The Mighty Logo

How Mental Health Plays a Role in the Teacher Staffing Crisis

Raise your hand if you have an educator in your life. Do you know if they’re doing OK?

This week, our school district’s superintendent resigned. In June, it was our beloved elementary school principal and four other educators from the same school. While I am grateful they stuck it out and waited to retire after shepherding our children through the chaotic first two years of the pandemic, I am so sad to see them leave. They have provided a sense of leadership and stability during trying times. Still, I don’t blame them.

The last few years have been particularly stressful for teachers. They have dealt with learning to teach online and holding classes on Zoom, all of the extra COVID precautions once students returned in person, and were stuck in the middle of the political battles between parents and school boards over mask mandates. Not to mention further threats to their safety with the number of school shootings at an all-time high.

It’s no wonder that outlets across the country are reporting record numbers of teacher vacancies. The National Education Association (NEA) raised the alarm back in February with a survey of its members that found that over half are considering leaving the profession earlier than planned.

K-12 education is experiencing a teacher staffing crisis, and it’s only going to get worse. According to the Washington Post,

“Rural school districts in Texas are switching to four-day weeks this fall due to lack of staff. Florida is asking veterans with no teaching background to enter classrooms. Arizona is allowing college students to step in and instruct children.”

With enrollment declining in college teacher preparation programs, there won’t be enough staff to take the place of those retiring or leaving the profession. There is also a shortage of special education teachers, who are crucial to the families of children with disabilities.

Teachers’ Mental Health

In June, a survey explored how educators and working adults are experiencing indicators of well-being. Seventy-three percent of teachers reported feeling frequent job-related stress (compared to 35% of other working adults), 59% reported burnout, and 28% have symptoms of depression.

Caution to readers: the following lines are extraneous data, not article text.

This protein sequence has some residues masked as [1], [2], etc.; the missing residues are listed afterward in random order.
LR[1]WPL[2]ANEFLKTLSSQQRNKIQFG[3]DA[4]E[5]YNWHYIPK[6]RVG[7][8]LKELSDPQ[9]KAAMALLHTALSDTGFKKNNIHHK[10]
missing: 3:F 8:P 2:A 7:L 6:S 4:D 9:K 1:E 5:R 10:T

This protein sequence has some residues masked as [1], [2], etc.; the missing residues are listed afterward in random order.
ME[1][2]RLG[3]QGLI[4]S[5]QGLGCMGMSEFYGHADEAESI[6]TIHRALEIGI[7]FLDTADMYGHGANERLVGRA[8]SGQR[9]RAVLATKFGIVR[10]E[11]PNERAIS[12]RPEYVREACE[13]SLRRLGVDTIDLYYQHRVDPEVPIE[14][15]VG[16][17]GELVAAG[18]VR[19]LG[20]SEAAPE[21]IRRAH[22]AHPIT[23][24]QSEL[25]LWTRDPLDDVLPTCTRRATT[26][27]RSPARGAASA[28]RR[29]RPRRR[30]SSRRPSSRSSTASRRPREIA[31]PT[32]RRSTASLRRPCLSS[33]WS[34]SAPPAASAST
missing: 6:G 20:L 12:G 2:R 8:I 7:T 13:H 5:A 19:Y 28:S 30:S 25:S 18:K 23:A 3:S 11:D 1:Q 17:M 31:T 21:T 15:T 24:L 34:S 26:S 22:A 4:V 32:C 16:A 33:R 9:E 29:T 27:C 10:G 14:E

EdSurge recently did a deep dive into this issue with their piece on how “The Mental Health Crisis Causing Teachers to Quit.”

The teacher shortage impacts so many of us – our children, us as parents, those with friends and family members who are educators, and really everyone in our communities who depend on teachers to help raise our children to be well-informed citizens.

We Need More Financial and Mental Health Support for Teachers

Teachers should be paid like professional athletes. They have been on the frontlines of this pandemic. They are doing some of the hardest work in this country, with pay that does not reflect the many hours and arduous effort they put in. How would you like to try to corral a bunch of first graders, let alone get them to learn how to read and write, math concepts, and social-emotional skills? Me neither.

I am incredibly grateful to all of the teachers in my family’s life and we continue to try to show our appreciation. As a parent, I help out in the classroom when volunteer opportunities arise; donate to holidays, teacher appreciation week, and end-of-the-year gifts; purchase small gifts, and write notes of thanks. During parent-teacher conferences I ask what I can do to help make their school year easier. And whenever the subject of our elementary school comes up with anyone, I let them know how amazing the teachers are here.

But we need to do more on a legislative and collective level. We need to provide more financial and mental health support for teachers to help them stay in the workforce and for others to join the profession, in order for our economy to run smoothly.

And the next time school is closed for a teacher work day, I hope you’ll remember all that our teachers do. I hope you’ll wholeheartedly support this small chance for them to take a breath before they dive right back into their classes full of our children.

For more:

Getty image by Fat Camera

Conversations 0